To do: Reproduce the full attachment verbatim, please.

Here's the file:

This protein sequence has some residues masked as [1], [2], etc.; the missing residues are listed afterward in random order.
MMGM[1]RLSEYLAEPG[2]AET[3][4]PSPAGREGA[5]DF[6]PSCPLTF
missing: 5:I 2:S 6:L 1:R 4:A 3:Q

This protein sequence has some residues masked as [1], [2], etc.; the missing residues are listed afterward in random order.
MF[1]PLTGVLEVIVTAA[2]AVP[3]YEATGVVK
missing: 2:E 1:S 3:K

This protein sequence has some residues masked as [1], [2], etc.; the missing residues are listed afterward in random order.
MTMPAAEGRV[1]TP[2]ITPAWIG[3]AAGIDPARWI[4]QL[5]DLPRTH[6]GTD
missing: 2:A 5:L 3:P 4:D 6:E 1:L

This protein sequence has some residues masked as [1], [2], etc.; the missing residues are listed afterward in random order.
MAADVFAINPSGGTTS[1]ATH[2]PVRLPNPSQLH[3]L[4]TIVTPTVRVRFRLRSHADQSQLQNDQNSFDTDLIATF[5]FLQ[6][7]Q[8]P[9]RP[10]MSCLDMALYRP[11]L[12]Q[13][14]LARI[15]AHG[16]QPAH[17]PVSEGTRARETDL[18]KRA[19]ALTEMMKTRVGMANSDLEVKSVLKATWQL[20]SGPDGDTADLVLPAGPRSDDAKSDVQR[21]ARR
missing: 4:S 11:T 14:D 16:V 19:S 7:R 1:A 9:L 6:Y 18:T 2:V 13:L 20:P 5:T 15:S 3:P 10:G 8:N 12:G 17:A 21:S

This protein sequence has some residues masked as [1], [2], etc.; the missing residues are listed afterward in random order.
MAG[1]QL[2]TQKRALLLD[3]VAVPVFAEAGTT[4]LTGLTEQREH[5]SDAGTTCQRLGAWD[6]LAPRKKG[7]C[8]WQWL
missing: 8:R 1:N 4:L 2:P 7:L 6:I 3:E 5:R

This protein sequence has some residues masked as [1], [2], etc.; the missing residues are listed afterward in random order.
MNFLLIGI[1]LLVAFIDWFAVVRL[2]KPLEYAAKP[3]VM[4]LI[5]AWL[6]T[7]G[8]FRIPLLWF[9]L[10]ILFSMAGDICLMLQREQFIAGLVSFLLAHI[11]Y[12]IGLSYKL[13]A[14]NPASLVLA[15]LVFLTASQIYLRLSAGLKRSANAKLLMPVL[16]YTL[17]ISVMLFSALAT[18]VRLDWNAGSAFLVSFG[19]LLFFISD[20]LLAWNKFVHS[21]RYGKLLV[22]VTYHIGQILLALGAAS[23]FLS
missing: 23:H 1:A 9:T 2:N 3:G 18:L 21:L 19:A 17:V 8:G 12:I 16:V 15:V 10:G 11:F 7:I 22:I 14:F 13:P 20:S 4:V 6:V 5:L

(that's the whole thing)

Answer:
This protein sequence has some residues masked as [1], [2], etc.; the missing residues are listed afterward in random order.
MMGM[1]RLSEYLAEPG[2]AET[3][4]PSPAGREGA[5]DF[6]PSCPLTF
missing: 5:I 2:S 6:L 1:R 4:A 3:Q

This protein sequence has some residues masked as [1], [2], etc.; the missing residues are listed afterward in random order.
MF[1]PLTGVLEVIVTAA[2]AVP[3]YEATGVVK
missing: 2:E 1:S 3:K

This protein sequence has some residues masked as [1], [2], etc.; the missing residues are listed afterward in random order.
MTMPAAEGRV[1]TP[2]ITPAWIG[3]AAGIDPARWI[4]QL[5]DLPRTH[6]GTD
missing: 2:A 5:L 3:P 4:D 6:E 1:L

This protein sequence has some residues masked as [1], [2], etc.; the missing residues are listed afterward in random order.
MAADVFAINPSGGTTS[1]ATH[2]PVRLPNPSQLH[3]L[4]TIVTPTVRVRFRLRSHADQSQLQNDQNSFDTDLIATF[5]FLQ[6][7]Q[8]P[9]RP[10]MSCLDMALYRP[11]L[12]Q[13][14]LARI[15]AHG[16]QPAH[17]PVSEGTRARETDL[18]KRA[19]ALTEMMKTRVGMANSDLEVKSVLKATWQL[20]SGPDGDTADLVLPAGPRSDDAKSDVQR[21]ARR
missing: 4:S 11:T 14:D 16:V 19:S 7:R 1:A 9:L 6:Y 18:T 2:V 13:L 20:P 5:T 15:S 3:P 10:G 8:N 12:G 17:A 21:S

This protein sequence has some residues masked as [1], [2], etc.; the missing residues are listed afterward in random order.
MAG[1]QL[2]TQKRALLLD[3]VAVPVFAEAGTT[4]LTGLTEQREH[5]SDAGTTCQRLGAWD[6]LAPRKKG[7]C[8]WQWL
missing: 8:R 1:N 4:L 2:P 7:L 6:I 3:E 5:R

This protein sequence has some residues masked as [1], [2], etc.; the missing residues are listed afterward in random order.
MNFLLIGI[1]LLVAFIDWFAVVRL[2]KPLEYAAKP[3]VM[4]LI[5]AWL[6]T[7]G[8]FRIPLLWF[9]L[10]ILFSMAGDICLMLQREQFIAGLVSFLLAHI[11]Y[12]IGLSYKL[13]A[14]NPASLVLA[15]LVFLTASQIYLRLSAGLKRSANAKLLMPVL[16]YTL[17]ISVMLFSALAT[18]VRLDWNAGSAFLVSFG[19]LLFFISD[20]LLAWNKFVHS[21]RYGKLLV[22]VTYHIGQILLALGAAS[23]FLS
missing: 23:H 1:A 9:T 2:N 3:G 18:L 21:L 19:A 17:V 8:G 12:I 16:V 15:V 10:G 11:F 7:I 22:I 14:F 13:P 20:S 4:V 6:V 5:L